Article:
Finding the Right Chemistry
By: Marshall Wiebe
How a summer job opportunity in a lab defined a career and cemented a lifelong friendship “Is there anyone here who doesn’t have a summer job yet? This question, posed in a University of Manitoba classroom nearly 50 years ago, set a young Leonard Kruczynski [BSc (Hons)/65, PhD/71] on his future career in chemistry.
The professor who made the query, Dr. Hyman Gesser, would not only find the young undergraduate student a job as a summer researcher in his lab at the U of M, he would also become a lifelong colleague and advisor.
“I was feeling somewhat despondent and was worried about money,” Kruczynski Recalls. “When Dr. Gesser asked if there was anyone in the class who didn’t have a summer job yet, I quickly raised my hand, no one else did. So started my career as a research scientist.”
Working in the lab that summer, Kruczynski was befriended by two graduate students who took him under their wings and showed him the ropes of research work. “They were good to me and I always remembered those days and those people,” Kruczynski says. “The boost in self confidence and the lessons I learned that summer stayed with me throughout my career.”
Kruczynski went on to acquire his PhD from the U of M in 1971 before going on to do a series of post doctorates in the United States and in Edmonton, Alta. He returned here in the mid-70s as a term instructor and, in a twist of fate, found himself conducting research with Dr. Gesser again. Kruczynksi looks back on this period fondly.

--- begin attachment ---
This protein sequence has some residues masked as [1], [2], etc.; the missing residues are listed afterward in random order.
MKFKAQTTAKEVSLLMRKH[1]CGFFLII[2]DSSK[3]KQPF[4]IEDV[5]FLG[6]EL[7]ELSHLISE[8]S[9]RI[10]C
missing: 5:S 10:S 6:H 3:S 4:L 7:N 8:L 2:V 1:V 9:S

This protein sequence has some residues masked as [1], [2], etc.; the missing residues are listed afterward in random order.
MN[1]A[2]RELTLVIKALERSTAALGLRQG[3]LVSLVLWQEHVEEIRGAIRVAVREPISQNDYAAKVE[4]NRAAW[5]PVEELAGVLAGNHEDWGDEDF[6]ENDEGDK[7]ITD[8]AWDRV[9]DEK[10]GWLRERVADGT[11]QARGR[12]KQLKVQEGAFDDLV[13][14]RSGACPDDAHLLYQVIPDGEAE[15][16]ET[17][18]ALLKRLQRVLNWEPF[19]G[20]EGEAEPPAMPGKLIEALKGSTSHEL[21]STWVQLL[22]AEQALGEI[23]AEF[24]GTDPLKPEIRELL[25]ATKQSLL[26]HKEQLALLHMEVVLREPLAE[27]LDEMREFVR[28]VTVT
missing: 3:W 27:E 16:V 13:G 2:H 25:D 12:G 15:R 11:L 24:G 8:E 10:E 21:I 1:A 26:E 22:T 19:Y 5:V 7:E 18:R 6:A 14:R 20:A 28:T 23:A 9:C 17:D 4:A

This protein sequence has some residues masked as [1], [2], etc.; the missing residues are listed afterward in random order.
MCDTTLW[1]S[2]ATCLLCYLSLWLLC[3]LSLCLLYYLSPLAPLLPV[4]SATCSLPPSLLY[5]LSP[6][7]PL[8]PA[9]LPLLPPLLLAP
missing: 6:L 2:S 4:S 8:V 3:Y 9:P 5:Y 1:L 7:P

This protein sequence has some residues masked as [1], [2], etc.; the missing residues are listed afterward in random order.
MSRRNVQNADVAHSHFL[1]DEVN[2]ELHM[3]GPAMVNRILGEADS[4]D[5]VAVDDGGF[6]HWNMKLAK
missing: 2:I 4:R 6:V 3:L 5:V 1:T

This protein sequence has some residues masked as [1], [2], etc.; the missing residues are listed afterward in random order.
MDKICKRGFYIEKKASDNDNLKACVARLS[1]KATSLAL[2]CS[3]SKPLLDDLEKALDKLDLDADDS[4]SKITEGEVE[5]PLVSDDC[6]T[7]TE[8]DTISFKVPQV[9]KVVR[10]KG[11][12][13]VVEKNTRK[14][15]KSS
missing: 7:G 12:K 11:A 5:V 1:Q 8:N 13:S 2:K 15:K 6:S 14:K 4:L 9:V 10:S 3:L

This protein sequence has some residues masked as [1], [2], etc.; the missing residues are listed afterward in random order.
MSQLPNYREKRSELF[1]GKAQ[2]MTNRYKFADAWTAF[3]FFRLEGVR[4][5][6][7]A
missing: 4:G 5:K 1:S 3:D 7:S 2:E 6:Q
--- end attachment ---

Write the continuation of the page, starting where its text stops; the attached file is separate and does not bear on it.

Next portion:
“Working with Dr. Gesser were the most exciting times of my career,” Kruczynski says. “I published four or five research papers with Dr. Gesser during those sessions.”
Now retired from the U of M, Kruczynski is giving back to the department of chemistry by establishing a student award in honour of his mentor. Kruczynski and his wife Doreen Smith [BA/69,MA/72, PhD/80] have also designated a portion of their estate to establish a graduate award in chemistry.
The Dr. H.D. Gesser Undergraduate Summer Research Award is intended to stimulate interest in research by providing undergraduate students with valuable experience in a research environment and to encourage them to undertake graduate studies.
“I’d like the award to show students that research is exciting and lots of fun,” says Kruczynski. “Hopefully, this award will give undergraduates an opportunity to do research and see what it’s like and if they want to go on to grad school.”
Dr. Gesser, professor emeritus of chemistry at the university, expressed his surprise at being recognized in this fashion. The two men are still in contact and recently met for tea. “I was honoured,” Gesser says. “It was certainly something I never anticipated.”
Now in his 90s, Gesser sees how this type of award plays an important role for the department and hopes it opens more doors for undergraduates. “These awards give students an opportunity to do something they might not have the opportunity to do,” he says. “It fills a hole in the education system.”